Now, some of you guys might be saying that this is a little bit of the same thing that happened with The Promised Neverland, seeing as the battle is completed in only three chapters, which is not too bad, considering that this volume contains only 6 chapters and a bonus, rather that The Promised Neverland's 9 or Detective Conan's 10 to 11 chapters, but Mizuho Kusanagi and the other people who make it possible for people like me to read this series seem to have a better grasp at how things should end and be executed than Kaiu Shirai and the people over at Shueisha, in that the only thing telling me that Yona and her party or Su-Won would come out victorious, aside from my knowledge of what is to come, is that they are important characters in this series.
This is the kind of thing that I want to see in any manga or anime series, regardless of who the creator is writing for, because that is what gets me excited and makes me interested in checking out more.
If Mizuho and Hakusensha had done what Kaiu Shirai and Shueisha did in The Promised Neverland, I would have been disappointed, because I really like how outcomes are not too obvious and I am not usually overpromised anything, and by actually putting something in the pages of a volume, it can make the beginning of the next volume feel like things have been unnecessarily dragged out.
Thankfully, that did not happen, and it makes me feel like giving both Mizuho and Hakusensha good round of applause for a job well done.
Hopefully, the future volumes in the series will be able to have things executed just as well as this volume had been, but because Mizuho Kusanagi and the other people involved in bringing Yona of the Dawn out into the world are human, just like the rest of us, I would not be surprised if things downhill from here.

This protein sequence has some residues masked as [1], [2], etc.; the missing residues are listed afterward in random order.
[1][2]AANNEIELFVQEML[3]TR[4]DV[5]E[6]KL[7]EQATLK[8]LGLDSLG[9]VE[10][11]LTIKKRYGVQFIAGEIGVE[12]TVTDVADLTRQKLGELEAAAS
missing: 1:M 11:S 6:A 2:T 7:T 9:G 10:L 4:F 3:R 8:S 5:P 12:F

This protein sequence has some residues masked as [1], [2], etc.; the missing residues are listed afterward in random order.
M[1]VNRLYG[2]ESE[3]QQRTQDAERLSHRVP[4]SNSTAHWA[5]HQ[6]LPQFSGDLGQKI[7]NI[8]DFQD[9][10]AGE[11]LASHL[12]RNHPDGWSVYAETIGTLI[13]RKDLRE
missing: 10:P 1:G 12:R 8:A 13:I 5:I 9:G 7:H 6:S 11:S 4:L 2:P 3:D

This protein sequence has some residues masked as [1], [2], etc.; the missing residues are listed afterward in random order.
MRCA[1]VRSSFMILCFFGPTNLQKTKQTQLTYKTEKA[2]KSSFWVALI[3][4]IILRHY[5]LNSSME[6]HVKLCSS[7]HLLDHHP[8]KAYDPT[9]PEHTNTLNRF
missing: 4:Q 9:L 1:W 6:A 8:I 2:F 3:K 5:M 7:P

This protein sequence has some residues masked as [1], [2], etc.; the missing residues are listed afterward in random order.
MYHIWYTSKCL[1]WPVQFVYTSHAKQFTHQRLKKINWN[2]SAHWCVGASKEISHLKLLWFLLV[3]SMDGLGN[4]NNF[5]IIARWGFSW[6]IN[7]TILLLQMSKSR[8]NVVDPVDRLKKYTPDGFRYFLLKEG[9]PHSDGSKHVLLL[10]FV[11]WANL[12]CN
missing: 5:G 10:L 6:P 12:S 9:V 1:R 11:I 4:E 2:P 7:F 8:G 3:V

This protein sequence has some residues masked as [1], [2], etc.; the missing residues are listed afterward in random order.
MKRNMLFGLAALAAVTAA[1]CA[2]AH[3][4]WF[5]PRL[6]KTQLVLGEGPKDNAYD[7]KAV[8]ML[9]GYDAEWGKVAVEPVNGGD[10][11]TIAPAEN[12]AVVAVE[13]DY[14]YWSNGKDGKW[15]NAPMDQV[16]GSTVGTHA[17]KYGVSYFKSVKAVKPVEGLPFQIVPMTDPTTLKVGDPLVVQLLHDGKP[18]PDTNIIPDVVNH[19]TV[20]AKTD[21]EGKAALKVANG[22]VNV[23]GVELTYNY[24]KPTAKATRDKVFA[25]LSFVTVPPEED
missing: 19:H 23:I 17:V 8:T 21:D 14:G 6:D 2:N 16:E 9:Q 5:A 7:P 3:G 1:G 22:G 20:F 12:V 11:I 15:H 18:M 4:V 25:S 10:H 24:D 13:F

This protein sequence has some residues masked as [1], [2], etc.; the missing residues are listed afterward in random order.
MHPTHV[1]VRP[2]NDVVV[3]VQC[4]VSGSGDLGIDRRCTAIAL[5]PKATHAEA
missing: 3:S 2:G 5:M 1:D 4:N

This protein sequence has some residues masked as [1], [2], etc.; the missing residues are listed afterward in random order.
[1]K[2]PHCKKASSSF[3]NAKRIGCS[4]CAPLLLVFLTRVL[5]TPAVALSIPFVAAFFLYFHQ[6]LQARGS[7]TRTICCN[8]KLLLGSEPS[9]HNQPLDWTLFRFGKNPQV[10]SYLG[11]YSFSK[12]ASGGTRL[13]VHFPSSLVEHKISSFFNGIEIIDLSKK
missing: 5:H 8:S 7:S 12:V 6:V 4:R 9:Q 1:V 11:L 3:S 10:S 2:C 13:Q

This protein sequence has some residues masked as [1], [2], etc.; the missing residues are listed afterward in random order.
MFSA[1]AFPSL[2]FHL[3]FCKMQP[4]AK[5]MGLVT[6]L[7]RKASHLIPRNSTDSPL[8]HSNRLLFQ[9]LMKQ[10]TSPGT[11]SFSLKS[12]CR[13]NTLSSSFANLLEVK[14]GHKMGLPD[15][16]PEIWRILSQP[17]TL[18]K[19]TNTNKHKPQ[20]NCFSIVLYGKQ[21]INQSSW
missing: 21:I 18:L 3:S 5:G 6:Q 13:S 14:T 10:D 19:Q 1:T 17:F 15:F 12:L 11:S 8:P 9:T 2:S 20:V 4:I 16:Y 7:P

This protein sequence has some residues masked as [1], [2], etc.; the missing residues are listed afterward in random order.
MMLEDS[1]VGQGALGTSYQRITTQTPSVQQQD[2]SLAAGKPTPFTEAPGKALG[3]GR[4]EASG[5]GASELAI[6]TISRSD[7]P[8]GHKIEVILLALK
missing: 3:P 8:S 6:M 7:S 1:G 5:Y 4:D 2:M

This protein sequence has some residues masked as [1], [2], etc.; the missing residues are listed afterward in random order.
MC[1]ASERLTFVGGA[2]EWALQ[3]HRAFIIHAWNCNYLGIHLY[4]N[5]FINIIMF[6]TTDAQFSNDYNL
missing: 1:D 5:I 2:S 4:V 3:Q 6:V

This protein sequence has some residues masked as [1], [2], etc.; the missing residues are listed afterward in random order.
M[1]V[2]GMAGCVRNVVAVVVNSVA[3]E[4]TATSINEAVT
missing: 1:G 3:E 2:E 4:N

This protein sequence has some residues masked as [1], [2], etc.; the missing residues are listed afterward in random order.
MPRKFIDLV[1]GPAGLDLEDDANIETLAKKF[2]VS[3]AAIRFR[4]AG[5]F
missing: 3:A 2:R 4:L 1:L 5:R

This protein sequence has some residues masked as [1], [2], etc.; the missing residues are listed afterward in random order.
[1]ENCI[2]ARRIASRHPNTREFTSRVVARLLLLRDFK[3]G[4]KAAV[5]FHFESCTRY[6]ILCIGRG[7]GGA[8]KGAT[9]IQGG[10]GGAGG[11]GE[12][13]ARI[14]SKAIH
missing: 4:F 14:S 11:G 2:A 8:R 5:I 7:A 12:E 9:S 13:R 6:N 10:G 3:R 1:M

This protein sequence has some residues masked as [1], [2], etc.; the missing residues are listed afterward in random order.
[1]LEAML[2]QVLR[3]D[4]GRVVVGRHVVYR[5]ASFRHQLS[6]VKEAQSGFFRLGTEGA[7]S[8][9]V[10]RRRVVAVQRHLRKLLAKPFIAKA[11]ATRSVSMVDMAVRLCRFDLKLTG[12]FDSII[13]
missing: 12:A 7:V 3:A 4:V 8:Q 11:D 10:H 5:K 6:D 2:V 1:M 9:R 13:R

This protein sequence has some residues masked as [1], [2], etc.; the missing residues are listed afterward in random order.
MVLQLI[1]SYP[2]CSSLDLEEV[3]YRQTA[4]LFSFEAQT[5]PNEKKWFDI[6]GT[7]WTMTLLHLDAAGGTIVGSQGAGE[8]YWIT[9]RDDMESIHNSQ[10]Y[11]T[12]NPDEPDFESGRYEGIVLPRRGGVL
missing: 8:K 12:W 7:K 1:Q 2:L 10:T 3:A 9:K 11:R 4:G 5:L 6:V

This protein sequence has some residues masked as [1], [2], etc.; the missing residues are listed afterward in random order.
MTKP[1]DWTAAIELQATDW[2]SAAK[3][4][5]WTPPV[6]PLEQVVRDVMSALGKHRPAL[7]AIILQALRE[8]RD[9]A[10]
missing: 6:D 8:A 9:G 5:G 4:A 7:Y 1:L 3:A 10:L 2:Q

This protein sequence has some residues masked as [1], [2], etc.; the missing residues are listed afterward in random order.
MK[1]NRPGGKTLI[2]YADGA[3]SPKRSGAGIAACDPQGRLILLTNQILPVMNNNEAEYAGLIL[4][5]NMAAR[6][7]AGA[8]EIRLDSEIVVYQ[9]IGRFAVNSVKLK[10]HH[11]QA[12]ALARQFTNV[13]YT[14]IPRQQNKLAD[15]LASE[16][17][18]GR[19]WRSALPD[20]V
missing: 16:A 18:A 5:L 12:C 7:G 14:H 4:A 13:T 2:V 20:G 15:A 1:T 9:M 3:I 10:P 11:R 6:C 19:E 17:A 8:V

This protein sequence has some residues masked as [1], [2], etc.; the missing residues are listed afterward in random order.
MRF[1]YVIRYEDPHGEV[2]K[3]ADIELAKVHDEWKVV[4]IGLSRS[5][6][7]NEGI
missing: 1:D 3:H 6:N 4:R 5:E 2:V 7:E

Another thing that I liked about this volume was how there were quite a few things to laugh about.
While the humor found within is not really that unique for the series, or even anime and manga in general, things were executed in a way that I could still find get a good chuckle.
Aside from all the action found in Yona of the Dawn, one of the things that I have really liked about this series is how I could find something to laugh about, and that humor made it feel like I was interacting with a living, breathing world with real people.
Yes, many of the characters are pretty much par for the course for a series targeted towards girls, like how Hak, the four dragon warriors, and Su-Won all come across as the kind of men any girl would love to have, because they are so perfect, but that does not change the fact that things still feel lively and enjoyable.
The funniest thing though was after the battle had concluded, and Yona and the others were living through the calm before another storm.